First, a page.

The damage done by Cyclone Gabrielle has been significant and demonstrates once again how the power of nature far surpasses that of humanity. Our time scale does not compare with that of the planet, where mountain ranges are born and erode, whole continents move and collide, and civilisations can rise and fall with regularity. It is that time scale difference that gives us the illusion of control, and perhaps it takes events like this to remind us that that this is not necessarily the case. That humanity itself is contributing to the frequency of extreme weather events is an irony not lost on many.
Canterbury has lived through all the scenes we are seeing on television and the internet. Loss of life, houses and roads demolished, and livelihoods destroyed. Once again, the short-term response has been an outpouring of community support and resilience, but the medium and long-term problems remain.
The driving force behind the birth of the Safety Charter was a simple premise. No more lives lost. The industry itself recognised the need for significant change for this to occur, and for collaboration, leadership, and active engagement at all levels. The Safety Charter provided a focus point for all organisations involved in the rebuild, and the results speak for themselves. No lives lost, and a significant reduction in accident and injury rates compared to the National averages.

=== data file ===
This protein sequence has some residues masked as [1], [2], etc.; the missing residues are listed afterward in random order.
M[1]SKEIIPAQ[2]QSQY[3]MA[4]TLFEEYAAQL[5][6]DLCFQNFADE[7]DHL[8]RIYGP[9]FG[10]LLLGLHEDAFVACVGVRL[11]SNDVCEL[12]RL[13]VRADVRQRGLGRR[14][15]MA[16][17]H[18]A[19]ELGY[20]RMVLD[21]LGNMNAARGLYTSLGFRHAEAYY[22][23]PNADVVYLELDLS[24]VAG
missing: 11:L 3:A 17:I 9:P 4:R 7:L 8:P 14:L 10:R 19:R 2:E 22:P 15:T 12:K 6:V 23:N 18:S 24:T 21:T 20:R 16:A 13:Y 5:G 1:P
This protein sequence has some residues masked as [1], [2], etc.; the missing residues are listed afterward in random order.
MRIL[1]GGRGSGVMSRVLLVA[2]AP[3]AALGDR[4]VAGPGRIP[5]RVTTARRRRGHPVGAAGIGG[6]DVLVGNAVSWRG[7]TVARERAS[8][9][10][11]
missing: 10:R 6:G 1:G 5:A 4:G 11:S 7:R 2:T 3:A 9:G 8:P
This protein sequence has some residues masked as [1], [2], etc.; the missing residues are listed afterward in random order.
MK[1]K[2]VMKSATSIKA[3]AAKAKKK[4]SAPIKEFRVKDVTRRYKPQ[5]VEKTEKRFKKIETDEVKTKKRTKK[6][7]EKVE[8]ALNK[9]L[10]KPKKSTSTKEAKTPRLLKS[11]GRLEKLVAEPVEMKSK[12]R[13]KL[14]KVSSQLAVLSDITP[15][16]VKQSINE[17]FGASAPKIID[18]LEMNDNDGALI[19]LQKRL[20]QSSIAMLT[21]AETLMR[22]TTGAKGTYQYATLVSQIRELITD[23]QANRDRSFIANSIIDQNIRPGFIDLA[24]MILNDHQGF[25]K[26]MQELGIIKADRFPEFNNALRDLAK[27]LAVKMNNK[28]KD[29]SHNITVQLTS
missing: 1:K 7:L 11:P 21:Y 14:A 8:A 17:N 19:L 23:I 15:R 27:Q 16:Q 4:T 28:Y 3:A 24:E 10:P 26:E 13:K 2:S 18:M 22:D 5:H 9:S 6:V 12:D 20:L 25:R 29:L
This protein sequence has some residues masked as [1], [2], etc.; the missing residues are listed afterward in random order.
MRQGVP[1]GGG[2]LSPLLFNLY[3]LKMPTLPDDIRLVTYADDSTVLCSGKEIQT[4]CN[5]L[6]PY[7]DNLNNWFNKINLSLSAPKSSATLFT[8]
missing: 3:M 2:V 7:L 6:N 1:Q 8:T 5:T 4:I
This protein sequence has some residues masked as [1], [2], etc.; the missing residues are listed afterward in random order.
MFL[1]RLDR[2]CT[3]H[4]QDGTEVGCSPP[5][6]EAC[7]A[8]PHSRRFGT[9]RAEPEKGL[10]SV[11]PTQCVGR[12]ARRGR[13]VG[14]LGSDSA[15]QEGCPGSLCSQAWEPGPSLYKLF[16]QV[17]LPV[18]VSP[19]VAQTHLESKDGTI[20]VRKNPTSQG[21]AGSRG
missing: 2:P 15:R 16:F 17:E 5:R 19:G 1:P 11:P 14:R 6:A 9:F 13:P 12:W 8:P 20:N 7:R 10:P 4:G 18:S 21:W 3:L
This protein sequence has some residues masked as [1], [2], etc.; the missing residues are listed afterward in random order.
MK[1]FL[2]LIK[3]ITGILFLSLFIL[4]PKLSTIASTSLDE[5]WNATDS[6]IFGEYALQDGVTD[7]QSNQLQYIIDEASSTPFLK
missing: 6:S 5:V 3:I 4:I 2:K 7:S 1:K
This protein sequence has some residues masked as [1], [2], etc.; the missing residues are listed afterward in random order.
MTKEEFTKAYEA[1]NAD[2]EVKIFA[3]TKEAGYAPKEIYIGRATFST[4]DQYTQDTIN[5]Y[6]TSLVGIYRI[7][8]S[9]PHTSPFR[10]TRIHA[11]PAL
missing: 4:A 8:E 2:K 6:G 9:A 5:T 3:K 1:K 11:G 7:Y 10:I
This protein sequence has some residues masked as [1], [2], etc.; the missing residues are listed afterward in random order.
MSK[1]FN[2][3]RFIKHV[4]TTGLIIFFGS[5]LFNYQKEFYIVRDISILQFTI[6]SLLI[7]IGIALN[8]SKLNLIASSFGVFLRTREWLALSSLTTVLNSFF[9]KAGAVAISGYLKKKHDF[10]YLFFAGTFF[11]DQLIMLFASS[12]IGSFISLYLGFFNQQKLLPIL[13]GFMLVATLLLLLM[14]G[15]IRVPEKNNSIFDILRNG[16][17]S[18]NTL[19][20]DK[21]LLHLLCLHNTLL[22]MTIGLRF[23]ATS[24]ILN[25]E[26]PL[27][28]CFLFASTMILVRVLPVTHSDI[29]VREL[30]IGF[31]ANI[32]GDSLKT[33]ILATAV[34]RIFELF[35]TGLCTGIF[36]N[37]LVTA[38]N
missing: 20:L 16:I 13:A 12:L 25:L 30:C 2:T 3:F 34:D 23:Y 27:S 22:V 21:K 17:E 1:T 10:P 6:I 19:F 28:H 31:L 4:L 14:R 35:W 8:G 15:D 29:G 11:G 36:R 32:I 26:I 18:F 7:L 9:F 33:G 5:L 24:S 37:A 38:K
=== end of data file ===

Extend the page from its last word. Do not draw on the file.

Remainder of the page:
Once again a crisis presents an opportunity for the industry. Despite the Health and Safety at Work Act in 2015, and significant time, money, and energy spent on improving processes and practices, the construction industry remains one of the most dangerous industries to work in. The rates of serious accidents and injuries have remained relatively static over the last five years, and this points to a need for a different approach.
The challenges involved in the cyclone rebuild are significant and many. Unstable land and buildings, contaminated land, a significant amount of critical risk work, an Influx of non-skilled, semi-skilled, and migrant labour, extensive use of sub-contractors and on hire labour, and the mental wellbeing of workers and locals following a disaster.
Perhaps the time is right for Safety Charters to be established in other regions in response to the scope of work now required. Companies would have to sign up to the Safety Charter and demonstrate a commitment to improving their health and safety culture rather than just their compliance. This would have a legacy effect on a large geographical region, and significantly improve the health and safety outcomes for many organisation’s and individuals.
I strongly urge members of the Cyclone Gabrielle Recovery Taskforce to seriously consider this opportunity, and ensure no more lives are lost.
Paul Duggan, General Manager